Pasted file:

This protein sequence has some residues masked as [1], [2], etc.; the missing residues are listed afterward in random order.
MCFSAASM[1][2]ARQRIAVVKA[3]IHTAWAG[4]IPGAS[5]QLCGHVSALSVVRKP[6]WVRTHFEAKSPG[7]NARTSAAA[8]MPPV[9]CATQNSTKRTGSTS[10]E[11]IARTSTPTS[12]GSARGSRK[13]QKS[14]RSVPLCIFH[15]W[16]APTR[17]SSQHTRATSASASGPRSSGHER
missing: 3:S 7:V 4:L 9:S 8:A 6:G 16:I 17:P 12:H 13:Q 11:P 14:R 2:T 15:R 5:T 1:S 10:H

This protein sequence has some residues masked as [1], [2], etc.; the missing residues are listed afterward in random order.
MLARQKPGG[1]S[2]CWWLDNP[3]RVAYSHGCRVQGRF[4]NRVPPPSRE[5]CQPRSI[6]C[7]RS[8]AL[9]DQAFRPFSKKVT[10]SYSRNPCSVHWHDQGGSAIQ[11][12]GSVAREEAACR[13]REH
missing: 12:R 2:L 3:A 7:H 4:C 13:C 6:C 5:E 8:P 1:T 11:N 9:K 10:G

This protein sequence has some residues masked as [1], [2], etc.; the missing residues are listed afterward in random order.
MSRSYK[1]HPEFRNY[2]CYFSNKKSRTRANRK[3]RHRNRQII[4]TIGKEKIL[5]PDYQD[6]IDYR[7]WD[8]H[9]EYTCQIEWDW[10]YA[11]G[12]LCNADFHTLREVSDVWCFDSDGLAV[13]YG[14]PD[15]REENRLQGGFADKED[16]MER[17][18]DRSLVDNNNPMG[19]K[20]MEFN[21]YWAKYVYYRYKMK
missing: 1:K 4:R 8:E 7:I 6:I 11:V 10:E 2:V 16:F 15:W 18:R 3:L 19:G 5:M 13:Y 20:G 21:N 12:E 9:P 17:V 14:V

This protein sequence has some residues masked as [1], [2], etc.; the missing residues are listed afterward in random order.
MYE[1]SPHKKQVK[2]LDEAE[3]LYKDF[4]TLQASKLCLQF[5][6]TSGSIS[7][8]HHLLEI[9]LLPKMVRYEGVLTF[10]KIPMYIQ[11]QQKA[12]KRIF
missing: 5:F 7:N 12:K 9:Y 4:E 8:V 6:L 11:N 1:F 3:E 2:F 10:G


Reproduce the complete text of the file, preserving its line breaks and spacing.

This protein sequence has some residues masked as [1], [2], etc.; the missing residues are listed afterward in random order.
MCFSAASM[1][2]ARQRIAVVKA[3]IHTAWAG[4]IPGAS[5]QLCGHVSALSVVRKP[6]WVRTHFEAKSPG[7]NARTSAAA[8]MPPV[9]CATQNSTKRTGSTS[10]E[11]IARTSTPTS[12]GSARGSRK[13]QKS[14]RSVPLCIFH[15]W[16]APTR[17]SSQHTRATSASASGPRSSGHER
missing: 3:S 7:V 4:L 9:S 8:A 6:G 16:I 17:P 12:H 13:Q 11:P 14:R 2:T 15:R 5:T 1:S 10:H

This protein sequence has some residues masked as [1], [2], etc.; the missing residues are listed afterward in random order.
MLARQKPGG[1]S[2]CWWLDNP[3]RVAYSHGCRVQGRF[4]NRVPPPSRE[5]CQPRSI[6]C[7]RS[8]AL[9]DQAFRPFSKKVT[10]SYSRNPCSVHWHDQGGSAIQ[11][12]GSVAREEAACR[13]REH
missing: 12:R 2:L 3:A 7:H 4:C 13:C 6:C 5:E 8:P 1:T 11:N 9:K 10:G

This protein sequence has some residues masked as [1], [2], etc.; the missing residues are listed afterward in random order.
MSRSYK[1]HPEFRNY[2]CYFSNKKSRTRANRK[3]RHRNRQII[4]TIGKEKIL[5]PDYQD[6]IDYR[7]WD[8]H[9]EYTCQIEWDW[10]YA[11]G[12]LCNADFHTLREVSDVWCFDSDGLAV[13]YG[14]PD[15]REENRLQGGFADKED[16]MER[17][18]DRSLVDNNNPMG[19]K[20]MEFN[21]YWAKYVYYRYKMK
missing: 1:K 4:R 8:E 7:I 6:I 11:V 10:E 2:V 16:F 15:W 18:R 3:L 19:G 5:M 13:Y 20:G 21:N 12:E 9:P 17:V 14:V

This protein sequence has some residues masked as [1], [2], etc.; the missing residues are listed afterward in random order.
MYE[1]SPHKKQVK[2]LDEAE[3]LYKDF[4]TLQASKLCLQF[5][6]TSGSIS[7][8]HHLLEI[9]LLPKMVRYEGVLTF[10]KIPMYIQ[11]QQKA[12]KRIF
missing: 5:F 7:N 12:K 9:Y 4:E 8:V 6:L 11:N 1:F 3:E 2:F 10:G